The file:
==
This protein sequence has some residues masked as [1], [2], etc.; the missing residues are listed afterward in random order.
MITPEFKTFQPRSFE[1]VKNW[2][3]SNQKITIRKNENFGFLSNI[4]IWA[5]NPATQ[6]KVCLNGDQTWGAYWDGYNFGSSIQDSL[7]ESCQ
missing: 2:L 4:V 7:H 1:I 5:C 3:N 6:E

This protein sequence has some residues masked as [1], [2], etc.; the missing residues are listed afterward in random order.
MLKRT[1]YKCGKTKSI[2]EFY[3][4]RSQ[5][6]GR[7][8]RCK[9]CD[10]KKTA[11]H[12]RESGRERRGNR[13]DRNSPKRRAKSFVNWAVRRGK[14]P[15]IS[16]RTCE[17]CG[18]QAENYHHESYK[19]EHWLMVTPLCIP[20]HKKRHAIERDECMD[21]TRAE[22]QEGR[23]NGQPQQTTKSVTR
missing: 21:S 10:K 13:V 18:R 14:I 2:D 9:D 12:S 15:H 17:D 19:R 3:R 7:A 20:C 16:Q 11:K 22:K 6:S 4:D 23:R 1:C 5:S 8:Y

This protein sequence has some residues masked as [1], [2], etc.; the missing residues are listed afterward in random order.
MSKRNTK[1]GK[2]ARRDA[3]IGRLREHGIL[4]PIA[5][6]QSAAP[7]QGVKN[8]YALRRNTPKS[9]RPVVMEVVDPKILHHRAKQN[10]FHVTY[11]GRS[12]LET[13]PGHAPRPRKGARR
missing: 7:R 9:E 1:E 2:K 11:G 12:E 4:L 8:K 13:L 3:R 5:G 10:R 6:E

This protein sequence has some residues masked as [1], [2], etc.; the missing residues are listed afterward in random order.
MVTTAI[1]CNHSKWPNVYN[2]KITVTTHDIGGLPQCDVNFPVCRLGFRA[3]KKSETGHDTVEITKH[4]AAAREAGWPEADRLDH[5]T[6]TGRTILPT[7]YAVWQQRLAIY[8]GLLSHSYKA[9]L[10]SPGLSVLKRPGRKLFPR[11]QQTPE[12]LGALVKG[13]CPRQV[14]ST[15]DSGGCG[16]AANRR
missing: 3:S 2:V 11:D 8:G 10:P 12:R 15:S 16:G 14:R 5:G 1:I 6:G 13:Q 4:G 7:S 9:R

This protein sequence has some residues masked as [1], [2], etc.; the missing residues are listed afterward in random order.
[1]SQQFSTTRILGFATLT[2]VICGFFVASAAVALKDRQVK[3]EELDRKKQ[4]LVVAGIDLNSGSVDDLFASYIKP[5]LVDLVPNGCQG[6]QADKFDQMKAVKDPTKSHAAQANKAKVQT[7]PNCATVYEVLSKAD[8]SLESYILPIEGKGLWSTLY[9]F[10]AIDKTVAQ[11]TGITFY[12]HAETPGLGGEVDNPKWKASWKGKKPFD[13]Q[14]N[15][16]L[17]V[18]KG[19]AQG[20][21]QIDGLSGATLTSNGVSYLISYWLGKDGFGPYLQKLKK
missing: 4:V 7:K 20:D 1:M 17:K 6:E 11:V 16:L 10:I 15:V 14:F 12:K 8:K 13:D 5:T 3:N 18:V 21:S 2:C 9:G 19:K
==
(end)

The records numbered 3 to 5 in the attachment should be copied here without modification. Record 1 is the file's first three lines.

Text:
This protein sequence has some residues masked as [1], [2], etc.; the missing residues are listed afterward in random order.
MSKRNTK[1]GK[2]ARRDA[3]IGRLREHGIL[4]PIA[5][6]QSAAP[7]QGVKN[8]YALRRNTPKS[9]RPVVMEVVDPKILHHRAKQN[10]FHVTY[11]GRS[12]LET[13]PGHAPRPRKGARR
missing: 7:R 9:E 1:E 2:K 11:G 12:E 4:L 8:K 13:L 3:R 5:G 10:R 6:E

This protein sequence has some residues masked as [1], [2], etc.; the missing residues are listed afterward in random order.
MVTTAI[1]CNHSKWPNVYN[2]KITVTTHDIGGLPQCDVNFPVCRLGFRA[3]KKSETGHDTVEITKH[4]AAAREAGWPEADRLDH[5]T[6]TGRTILPT[7]YAVWQQRLAIY[8]GLLSHSYKA[9]L[10]SPGLSVLKRPGRKLFPR[11]QQTPE[12]LGALVKG[13]CPRQV[14]ST[15]DSGGCG[16]AANRR
missing: 3:S 2:V 11:D 8:G 10:P 12:R 15:S 16:G 14:R 5:G 1:I 6:G 13:Q 4:G 7:S 9:R

This protein sequence has some residues masked as [1], [2], etc.; the missing residues are listed afterward in random order.
[1]SQQFSTTRILGFATLT[2]VICGFFVASAAVALKDRQVK[3]EELDRKKQ[4]LVVAGIDLNSGSVDDLFASYIKP[5]LVDLVPNGCQG[6]QADKFDQMKAVKDPTKSHAAQANKAKVQT[7]PNCATVYEVLSKAD[8]SLESYILPIEGKGLWSTLY[9]F[10]AIDKTVAQ[11]TGITFY[12]HAETPGLGGEVDNPKWKASWKGKKPFD[13]Q[14]N[15][16]L[17]V[18]KG[19]AQG[20][21]QIDGLSGATLTSNGVSYLISYWLGKDGFGPYLQKLKK
missing: 4:V 7:K 20:D 1:M 17:K 6:E 11:V 16:L 10:I 15:V 14:F 12:K 8:K 13:D 5:T 3:N 18:V 21:S 2:C 9:G 19:K